NBS: Unfavorable trends in the euro area have spread over to the CEE countries, weighing down on export opportunities and slowing down economic growth, and also impacting on Serbia, taking into consideration its key trade partners. After a rebound of GDP in 2010 and 2011, economic activity dropped again in 2012, with a decline of 1.7% in GDP. The economic recovery in Q1 2013 appears sustainable, as y-o-y GDP growth amounted to 2.1% in Q1 and to 0.7% in Q2 of this year. It is expected that GDP will grow by around 2.0% in 2013 and by approximately 2.5% in 2014. Despite deteriorated prospects for the recovery of Serbia's main trade partners, it is expected that net exports will make key contribution to economic growth this year, while headwinds will be coming from private and government consumption due to low real income and fiscal consolidation.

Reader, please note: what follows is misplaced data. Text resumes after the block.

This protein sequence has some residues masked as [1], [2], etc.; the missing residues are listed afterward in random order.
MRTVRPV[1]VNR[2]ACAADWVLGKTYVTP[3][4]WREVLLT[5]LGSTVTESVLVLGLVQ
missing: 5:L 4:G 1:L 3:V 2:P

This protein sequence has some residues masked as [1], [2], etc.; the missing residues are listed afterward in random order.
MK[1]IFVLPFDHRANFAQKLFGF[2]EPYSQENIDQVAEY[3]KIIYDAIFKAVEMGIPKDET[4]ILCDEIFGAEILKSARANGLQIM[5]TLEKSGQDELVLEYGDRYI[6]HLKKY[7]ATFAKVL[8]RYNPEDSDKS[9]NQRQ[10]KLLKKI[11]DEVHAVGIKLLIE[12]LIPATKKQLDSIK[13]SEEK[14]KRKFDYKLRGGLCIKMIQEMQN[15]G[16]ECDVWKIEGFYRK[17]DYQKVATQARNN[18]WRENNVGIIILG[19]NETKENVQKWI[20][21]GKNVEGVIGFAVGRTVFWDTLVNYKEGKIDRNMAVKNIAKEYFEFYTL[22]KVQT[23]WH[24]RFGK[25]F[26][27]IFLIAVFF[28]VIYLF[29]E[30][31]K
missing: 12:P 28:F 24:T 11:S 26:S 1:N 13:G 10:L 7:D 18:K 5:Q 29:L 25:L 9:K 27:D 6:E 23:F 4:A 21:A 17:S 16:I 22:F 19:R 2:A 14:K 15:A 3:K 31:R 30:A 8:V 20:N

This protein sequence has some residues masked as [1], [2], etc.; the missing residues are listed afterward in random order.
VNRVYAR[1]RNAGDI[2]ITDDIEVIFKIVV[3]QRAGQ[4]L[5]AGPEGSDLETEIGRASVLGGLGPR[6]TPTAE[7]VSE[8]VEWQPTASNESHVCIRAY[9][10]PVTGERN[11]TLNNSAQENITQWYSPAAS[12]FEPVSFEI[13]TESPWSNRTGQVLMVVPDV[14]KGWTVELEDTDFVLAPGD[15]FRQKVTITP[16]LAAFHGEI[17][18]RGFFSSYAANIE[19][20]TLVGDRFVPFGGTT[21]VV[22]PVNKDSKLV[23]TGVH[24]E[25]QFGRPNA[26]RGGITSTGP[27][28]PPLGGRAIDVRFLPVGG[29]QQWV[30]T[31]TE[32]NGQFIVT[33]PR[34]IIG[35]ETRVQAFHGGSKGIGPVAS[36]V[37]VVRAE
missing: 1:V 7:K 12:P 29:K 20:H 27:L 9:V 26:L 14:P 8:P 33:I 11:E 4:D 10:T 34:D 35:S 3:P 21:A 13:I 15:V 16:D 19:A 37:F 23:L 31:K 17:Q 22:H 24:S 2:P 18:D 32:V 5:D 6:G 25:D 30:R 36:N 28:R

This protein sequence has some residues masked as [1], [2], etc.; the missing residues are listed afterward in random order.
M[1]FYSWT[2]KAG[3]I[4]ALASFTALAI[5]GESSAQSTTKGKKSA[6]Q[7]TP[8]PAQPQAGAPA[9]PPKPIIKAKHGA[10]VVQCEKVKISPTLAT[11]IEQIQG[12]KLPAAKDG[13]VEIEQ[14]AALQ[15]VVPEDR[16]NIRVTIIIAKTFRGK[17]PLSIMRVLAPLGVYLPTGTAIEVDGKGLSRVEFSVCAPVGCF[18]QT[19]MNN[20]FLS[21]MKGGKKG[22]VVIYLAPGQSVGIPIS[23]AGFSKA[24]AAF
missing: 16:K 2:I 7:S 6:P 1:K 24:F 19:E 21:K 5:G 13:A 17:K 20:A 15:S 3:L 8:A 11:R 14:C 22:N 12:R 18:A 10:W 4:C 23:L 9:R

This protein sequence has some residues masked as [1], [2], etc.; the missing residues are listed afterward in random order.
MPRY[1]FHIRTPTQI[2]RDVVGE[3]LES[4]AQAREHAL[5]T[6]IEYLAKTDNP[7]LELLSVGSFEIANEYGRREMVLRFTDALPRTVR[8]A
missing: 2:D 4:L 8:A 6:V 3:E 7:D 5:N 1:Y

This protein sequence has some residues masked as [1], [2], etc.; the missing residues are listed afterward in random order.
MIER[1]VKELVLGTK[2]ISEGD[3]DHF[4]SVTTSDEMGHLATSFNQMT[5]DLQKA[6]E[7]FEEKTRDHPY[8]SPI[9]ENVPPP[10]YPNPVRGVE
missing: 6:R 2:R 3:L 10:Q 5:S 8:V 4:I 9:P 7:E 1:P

The real growth of non-life premiums in CEE countries of 4.8% in 2012 was driven by the strong expansion in the largest market, but the economic outlook remains the main concern for non-life insurers, as it is expected that consumption and investment activities will likely recover very slowly and markets will remain highly competitive, which undermines underwriting profitability. The real growth of life premiums of 5.1% in 2012 in the region was also driven by the largest market, while on other life markets (especially among the EU countries) premiums continued to decline sharply, due to the recessionary climate on many markets, and it is expected that weak economies, which are recovering from recession, will prevent a quick return to strong growth .